Citing a low vaccination rate and a spike in transmissions of COVID-19, the highly anticipated Tallahassee Beer Festival was postponed from its planned date in late August while keeping hope alive for a 2021 return.
Following a coordinated enhancement in venue safety protocols and a consistent decline in local COVID cases, the third annual Tallahassee Beer Festival is finally set to take place at 3 p.m. Sunday at the Tucker Civic Center.
Established in 2018 and previously hosted at The Pavilion on North Monroe Street, the festival has grown exponentially with each year and is considered North Florida’s largest craft beer festival since 2019, according to the Tallahassee Democrat.
More than 70 craft breweries are expected to bring their unique hops and histories to the event, with more than 200 ciders, ales, meads, sparkling sodas, wines and beers for attendees to enjoy throughout the event’s unlimited sampling. With an array of beverages to choose from, attendees ranging from craft connoisseurs to those just beer-curious are sure to find a brew that fits their taste.
“Any time a beer festival offers over 200 different types of beers to try, attendees — whether you’re someone who is just getting into craft beer or you have extensive craft beer experience — it’s going to be a great time,” said Danny Aller, co-founder of the Tallahassee Beer Society, a craft beer collective that covers the local scene and assists in organizing local festivals. “There is so much variety, it is impossible to not leave with a dozen new favorite beers. So, if you find one you don’t like, pour it out and move on. That’s the beauty of unlimited sampling. And conversely, if you find one you love, go back for seconds — or even thirds.”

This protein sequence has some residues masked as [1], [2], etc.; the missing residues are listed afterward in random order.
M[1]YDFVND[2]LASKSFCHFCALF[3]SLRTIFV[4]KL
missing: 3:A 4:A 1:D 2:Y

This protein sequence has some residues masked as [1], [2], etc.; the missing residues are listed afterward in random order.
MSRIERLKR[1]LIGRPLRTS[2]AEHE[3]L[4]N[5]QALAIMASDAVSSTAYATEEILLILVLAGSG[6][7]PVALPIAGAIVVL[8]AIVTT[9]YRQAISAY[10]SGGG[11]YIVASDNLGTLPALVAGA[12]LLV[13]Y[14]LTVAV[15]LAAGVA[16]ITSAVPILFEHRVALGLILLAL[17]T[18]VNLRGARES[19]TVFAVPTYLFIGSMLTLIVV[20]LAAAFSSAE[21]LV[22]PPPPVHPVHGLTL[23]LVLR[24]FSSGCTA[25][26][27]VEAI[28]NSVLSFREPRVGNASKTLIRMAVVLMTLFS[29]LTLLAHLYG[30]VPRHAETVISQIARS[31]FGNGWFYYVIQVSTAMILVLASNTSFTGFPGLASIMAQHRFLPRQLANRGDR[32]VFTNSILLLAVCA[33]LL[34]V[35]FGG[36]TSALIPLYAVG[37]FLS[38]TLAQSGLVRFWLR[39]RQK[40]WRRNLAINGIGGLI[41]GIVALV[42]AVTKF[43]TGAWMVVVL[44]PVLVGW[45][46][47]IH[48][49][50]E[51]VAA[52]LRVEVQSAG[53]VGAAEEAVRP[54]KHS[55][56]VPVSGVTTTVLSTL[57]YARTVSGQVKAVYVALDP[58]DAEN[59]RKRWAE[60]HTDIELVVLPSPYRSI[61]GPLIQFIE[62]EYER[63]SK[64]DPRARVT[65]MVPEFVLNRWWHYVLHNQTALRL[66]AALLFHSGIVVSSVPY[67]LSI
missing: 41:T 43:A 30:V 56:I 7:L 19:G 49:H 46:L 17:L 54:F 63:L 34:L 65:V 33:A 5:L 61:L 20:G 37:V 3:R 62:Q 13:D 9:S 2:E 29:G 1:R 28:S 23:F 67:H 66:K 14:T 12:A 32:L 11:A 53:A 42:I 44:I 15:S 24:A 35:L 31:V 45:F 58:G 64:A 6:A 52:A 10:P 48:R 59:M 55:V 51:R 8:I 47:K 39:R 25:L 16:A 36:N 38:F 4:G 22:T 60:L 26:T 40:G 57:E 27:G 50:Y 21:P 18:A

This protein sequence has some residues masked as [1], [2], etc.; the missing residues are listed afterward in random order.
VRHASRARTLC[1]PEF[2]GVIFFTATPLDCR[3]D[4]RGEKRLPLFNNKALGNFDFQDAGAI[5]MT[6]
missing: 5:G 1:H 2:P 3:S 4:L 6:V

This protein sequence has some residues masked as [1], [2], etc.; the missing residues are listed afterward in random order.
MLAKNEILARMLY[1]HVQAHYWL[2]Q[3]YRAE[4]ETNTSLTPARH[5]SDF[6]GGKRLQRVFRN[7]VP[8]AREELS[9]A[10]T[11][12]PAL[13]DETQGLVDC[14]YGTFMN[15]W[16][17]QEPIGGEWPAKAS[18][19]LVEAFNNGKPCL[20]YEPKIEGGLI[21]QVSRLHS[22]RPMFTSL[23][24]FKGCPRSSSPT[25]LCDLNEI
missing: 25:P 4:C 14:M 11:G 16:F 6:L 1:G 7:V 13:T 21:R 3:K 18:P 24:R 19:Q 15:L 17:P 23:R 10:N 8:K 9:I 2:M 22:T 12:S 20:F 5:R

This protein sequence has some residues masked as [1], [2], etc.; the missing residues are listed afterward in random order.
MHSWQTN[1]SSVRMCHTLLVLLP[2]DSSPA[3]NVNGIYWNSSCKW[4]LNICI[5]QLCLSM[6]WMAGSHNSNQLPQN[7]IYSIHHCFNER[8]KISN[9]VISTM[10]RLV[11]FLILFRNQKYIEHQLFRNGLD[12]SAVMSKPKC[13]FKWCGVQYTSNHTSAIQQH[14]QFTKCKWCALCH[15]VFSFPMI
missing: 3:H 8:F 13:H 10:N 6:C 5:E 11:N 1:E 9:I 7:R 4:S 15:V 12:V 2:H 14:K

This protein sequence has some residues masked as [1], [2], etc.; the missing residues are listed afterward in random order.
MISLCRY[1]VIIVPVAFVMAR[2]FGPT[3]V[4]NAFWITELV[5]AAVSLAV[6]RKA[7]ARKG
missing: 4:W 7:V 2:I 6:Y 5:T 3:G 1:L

While many breweries native to the state or the Southeast will be traveling to the capital city to be part of the festival, members of Tallahassee’s growing craft brewing scene will also use the event to their advantage.
“Beer festivals are always a great way to meet customers and present our products,” said Nick Walker, co-owner of Ology Brewing Company in Midtown. “As a craft enthusiast myself, it’s always fun to try so many different beers and talk to the people that work at the brewery.”
The local craft beer community continues to grow as breweries such as Ology, Proof Brewing Company, Lake Tribe and DEEP Brewing Company continue to enter the market and expand their offerings with brewery tours, taprooms, local retail distribution, and direct-to-consumer sales online.
According to Ben Graybar, the festival founder and head organizer, a record 2,000 tickets have been sold between general admission and VIP, constituting a sold-out event. Despite no tickets being available at this time, discounted late arrival tickets will begin being sold around 4:45 Sunday at the Civic Center entrance as early attendees begin to file out. All proceeds from the event will go to the United Partners for Human Service, an umbrella organization comprised of more than 180 service agencies and non-profits.
Following the previous postponement and due to the continuing risk of COVID-19, multiple safety measures have been put in place by organizers including expanded use of the entire Civic Center space, allowing guests to bring their own tasting cups, and more. With reduced local transmission rates and increased safety protocols, both vendors and attendees feel confident about and look forward to reuniting with their fellow aficionados in one of America’s growing craft beer hubs.
“We’re definitely happy the festival is happening,” Walker said. “We’ve been attending beer festivals around the world over the past two months as a team, and have had a great time representing Tallahassee.”